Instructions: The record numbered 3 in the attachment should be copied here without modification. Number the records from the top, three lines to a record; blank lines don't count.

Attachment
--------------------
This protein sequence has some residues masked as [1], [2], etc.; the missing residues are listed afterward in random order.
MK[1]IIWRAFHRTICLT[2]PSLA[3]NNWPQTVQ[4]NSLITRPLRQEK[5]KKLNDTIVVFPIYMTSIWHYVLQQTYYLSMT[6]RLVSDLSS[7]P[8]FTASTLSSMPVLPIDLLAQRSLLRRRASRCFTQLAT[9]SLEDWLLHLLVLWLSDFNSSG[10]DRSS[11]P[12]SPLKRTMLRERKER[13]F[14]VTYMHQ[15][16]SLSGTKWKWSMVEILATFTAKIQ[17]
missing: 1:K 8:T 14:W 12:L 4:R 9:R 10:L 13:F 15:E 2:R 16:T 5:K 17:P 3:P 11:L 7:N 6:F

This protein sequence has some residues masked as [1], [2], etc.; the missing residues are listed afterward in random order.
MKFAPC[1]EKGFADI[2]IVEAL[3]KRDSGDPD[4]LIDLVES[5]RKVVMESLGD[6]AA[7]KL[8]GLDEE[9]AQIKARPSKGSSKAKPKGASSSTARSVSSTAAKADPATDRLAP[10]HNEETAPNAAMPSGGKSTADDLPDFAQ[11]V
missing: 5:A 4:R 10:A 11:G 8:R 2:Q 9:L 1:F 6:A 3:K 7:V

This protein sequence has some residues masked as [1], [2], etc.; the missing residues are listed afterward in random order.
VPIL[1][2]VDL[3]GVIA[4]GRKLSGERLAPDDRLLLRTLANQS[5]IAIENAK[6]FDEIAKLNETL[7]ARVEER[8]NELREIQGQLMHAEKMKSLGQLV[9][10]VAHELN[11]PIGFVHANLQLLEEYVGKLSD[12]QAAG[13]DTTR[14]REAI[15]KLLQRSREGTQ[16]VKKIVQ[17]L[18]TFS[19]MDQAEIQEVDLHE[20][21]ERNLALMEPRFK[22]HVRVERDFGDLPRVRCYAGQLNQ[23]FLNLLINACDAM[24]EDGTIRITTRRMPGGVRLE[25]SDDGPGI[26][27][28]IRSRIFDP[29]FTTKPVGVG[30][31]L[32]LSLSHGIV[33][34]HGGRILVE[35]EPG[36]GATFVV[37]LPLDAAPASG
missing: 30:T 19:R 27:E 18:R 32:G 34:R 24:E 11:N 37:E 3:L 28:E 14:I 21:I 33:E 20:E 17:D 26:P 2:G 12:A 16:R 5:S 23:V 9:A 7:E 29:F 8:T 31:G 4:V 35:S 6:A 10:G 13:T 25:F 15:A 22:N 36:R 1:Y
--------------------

This protein sequence has some residues masked as [1], [2], etc.; the missing residues are listed afterward in random order.
VPIL[1][2]VDL[3]GVIA[4]GRKLSGERLAPDDRLLLRTLANQS[5]IAIENAK[6]FDEIAKLNETL[7]ARVEER[8]NELREIQGQLMHAEKMKSLGQLV[9][10]VAHELN[11]PIGFVHANLQLLEEYVGKLSD[12]QAAG[13]DTTR[14]REAI[15]KLLQRSREGTQ[16]VKKIVQ[17]L[18]TFS[19]MDQAEIQEVDLHE[20][21]ERNLALMEPRFK[22]HVRVERDFGDLPRVRCYAGQLNQ[23]FLNLLINACDAM[24]EDGTIRITTRRMPGGVRLE[25]SDDGPGI[26][27][28]IRSRIFDP[29]FTTKPVGVG[30][31]L[32]LSLSHGIV[33][34]HGGRILVE[35]EPG[36]GATFVV[37]LPLDAAPASG
missing: 30:T 19:R 27:E 18:R 32:G 34:R 24:E 11:N 37:E 3:L 28:E 14:I 21:I 33:E 20:E 17:D 26:P 2:G 12:A 16:R 5:S 23:V 9:A 7:E 29:F 8:T 31:G 4:V 35:S 6:A 10:G 13:T 25:F 15:A 22:N 36:R 1:Y